Unfortunately, the real origins of language are as completely unknown as its evolution preceding the last four or five millennia. Assuming we can reject the idea that language was a gift of the gods, we have to ask how it was possible for a hominid that presumably communicated not too much differently from our present primate relatives to evolve into a creature who can do what you and I are now doing.4

The writer goes on to speak of the biological differences between man and ape which allowed for human language to evolve from the communication system which apes use. Language as we have it is a product of evolution from lower forms of “communication,” according to this view; and these lower forms of “communication” are animal sounds.

A third theory is that language is an invention and creation of man. To say that it was an invention does not mean that language was invented all at once. Rather, it means that the invention of language took place over a period of time, and in various stages. This invention came about when men realized the need to live with each other in a community, and therefore the need to communicate with each other. This theory was held more widely before Darwin’s book was published than after, but some still hold to this theory today.5

The three theories mentioned above are very broad. Within the broad lines of these theories are many others.6 Those who promote such theories defend them against the view that language is of divine origin, created by God. One man gives three reasons for not believing that God created language: “the large number of different languages, the gradual change to which all languages seem subject, and the fact that children do not inherit their language.”7 Other arguments against the divine origin of language could be listed in addition to these three, but I will not spend any more time on this aspect of the subject. The point is that those who set forth the above mentioned theories of language feel compelled to explain why they think that language could not have been created by God. That God might have created language is simply not an option to them.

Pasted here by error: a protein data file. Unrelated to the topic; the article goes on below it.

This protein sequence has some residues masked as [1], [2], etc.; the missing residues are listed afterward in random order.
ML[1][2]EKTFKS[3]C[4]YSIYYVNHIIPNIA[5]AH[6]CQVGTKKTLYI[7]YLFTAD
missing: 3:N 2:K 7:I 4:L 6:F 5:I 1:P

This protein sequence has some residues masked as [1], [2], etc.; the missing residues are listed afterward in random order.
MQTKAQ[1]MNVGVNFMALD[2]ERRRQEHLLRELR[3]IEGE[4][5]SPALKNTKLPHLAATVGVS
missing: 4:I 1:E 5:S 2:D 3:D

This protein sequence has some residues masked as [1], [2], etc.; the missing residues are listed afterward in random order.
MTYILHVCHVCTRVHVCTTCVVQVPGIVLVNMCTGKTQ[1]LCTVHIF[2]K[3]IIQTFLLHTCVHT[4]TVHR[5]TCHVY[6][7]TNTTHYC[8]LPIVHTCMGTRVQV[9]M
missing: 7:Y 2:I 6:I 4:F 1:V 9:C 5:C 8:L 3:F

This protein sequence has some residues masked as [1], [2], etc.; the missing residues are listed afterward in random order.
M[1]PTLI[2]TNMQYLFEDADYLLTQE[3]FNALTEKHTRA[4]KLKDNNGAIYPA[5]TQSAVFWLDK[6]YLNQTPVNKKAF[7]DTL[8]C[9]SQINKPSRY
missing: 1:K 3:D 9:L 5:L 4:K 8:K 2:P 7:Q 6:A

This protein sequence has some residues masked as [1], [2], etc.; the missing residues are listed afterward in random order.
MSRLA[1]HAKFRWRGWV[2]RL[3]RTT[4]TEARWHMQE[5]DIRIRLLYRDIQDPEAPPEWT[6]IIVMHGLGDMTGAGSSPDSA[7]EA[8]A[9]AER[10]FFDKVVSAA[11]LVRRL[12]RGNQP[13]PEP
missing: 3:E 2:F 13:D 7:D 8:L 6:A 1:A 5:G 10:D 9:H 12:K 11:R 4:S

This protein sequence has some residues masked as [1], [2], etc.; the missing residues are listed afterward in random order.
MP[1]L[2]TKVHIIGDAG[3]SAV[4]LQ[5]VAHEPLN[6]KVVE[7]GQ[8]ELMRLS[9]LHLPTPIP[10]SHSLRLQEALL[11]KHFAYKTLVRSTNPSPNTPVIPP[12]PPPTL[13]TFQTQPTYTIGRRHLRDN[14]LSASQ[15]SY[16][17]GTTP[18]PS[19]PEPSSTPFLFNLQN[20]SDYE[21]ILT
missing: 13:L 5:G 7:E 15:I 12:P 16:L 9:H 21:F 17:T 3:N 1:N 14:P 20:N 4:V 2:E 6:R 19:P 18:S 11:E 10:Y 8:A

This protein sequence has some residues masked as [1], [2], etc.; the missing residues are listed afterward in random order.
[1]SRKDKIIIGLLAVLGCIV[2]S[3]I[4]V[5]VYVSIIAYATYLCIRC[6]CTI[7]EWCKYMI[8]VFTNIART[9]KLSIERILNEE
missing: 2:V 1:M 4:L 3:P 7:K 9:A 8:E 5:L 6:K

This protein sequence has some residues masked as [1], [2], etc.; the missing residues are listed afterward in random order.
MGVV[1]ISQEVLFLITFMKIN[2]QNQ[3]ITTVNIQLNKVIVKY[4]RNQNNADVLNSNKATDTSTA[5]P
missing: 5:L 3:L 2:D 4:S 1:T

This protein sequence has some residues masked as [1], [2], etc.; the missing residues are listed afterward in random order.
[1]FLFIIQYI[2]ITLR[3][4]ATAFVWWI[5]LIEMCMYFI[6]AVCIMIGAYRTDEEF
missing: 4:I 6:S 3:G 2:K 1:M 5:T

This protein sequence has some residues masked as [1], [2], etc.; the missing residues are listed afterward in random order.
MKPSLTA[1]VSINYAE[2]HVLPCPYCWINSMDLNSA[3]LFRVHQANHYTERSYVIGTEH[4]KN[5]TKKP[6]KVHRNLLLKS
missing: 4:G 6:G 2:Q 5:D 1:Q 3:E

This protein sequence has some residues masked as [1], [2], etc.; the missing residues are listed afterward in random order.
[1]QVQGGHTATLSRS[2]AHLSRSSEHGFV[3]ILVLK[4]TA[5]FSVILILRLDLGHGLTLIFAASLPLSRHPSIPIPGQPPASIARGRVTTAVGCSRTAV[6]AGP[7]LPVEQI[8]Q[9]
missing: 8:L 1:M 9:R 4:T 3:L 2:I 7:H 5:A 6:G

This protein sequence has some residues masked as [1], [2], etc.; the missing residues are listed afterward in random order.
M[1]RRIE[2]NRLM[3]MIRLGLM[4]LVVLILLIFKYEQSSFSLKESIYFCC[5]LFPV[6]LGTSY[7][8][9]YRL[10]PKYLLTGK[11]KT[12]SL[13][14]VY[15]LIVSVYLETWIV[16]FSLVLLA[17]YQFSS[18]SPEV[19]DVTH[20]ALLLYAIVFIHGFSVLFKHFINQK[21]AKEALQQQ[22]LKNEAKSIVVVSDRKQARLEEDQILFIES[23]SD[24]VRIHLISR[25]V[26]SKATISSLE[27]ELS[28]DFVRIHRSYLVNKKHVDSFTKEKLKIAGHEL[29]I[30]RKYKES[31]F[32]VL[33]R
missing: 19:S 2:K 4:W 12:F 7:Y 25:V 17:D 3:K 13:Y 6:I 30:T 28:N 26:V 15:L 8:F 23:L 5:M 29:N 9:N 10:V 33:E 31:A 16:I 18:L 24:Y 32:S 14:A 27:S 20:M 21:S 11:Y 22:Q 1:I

Our fundamental evaluation of these theories is that they do not proceed from a standpoint of faith in the revealed Word of God. They are instances of unbelief. They deny that language is a created gift of God. They deny the need for God at all. They imply that man is sufficiently able to care for himself without God’s help. If man does not need God, then he does not need to fellowship with God through language! He does not need to pray to God, sing to God, or worship God! Furthermore, if man does not need God but nevertheless desires to pray, sing, or worship anyway, then man does so on man’s own terms and in man’s manner. Man approaches God through language, which man has invented or discovered. Such worship would not be pleasing to God. It would not be according to God’s command (indeed it would ignore God’s command), and it would be the worship of a god whom man has invented, not Jehovah who reveals Himself in His Word.

Furthermore, because such theories are instances of unbelief, they do two things. First, they attempt to prove scientifically what is outside the scope of science. As Arthur C. Constance says, in answering the question “Who taught Adam to speak?”: “It may be stated simply, then, that scientifically the question is beyond our reach. About all that scientific investigations can do is to demonstrate what cannot be the origin.”8 Second, they deny God’s revelation, which is the only possible source for answering the question of the origin of language. If science is ruled out as a source for finding the answer to this question, then revelation is the only other source to which we can turn.

Revelation tells us that language is God’s gift, and God’s creation. In the next article we will see how revelation shows us that.

1A.W. Schlegel, quoted in James H. Stam, Inquiries into the Origin of Language: the Fate of a Question, New York (Harper and Row, 1976), pages 244, 245.

2Stam, op. cit., page 185. 

3Ibid., pages 244, 245.

4Joseph M. Williams, Origins of the English Language: A Social and Linguistic History, New York (The Free Press, 1975), page 12.

5G. A. Wells, The Origin of Language, LaSalle, IL: Open Court Publishing Company, 1987.

6For a more complete discussion, cf. G. Revesz, The Origins and Prehistory of Language, translated from the German by J. Butler, New York (Philosophical Library, 1956), pages 17-87.

7Wells, op. cit., page 7.

8Arthur C. Constance, “Who Taught Adam to Speak?” The Doorway Papers, vol. 2: “Genesis and Early Man,” Grand Rapids (Zondervan, 1975), page 254.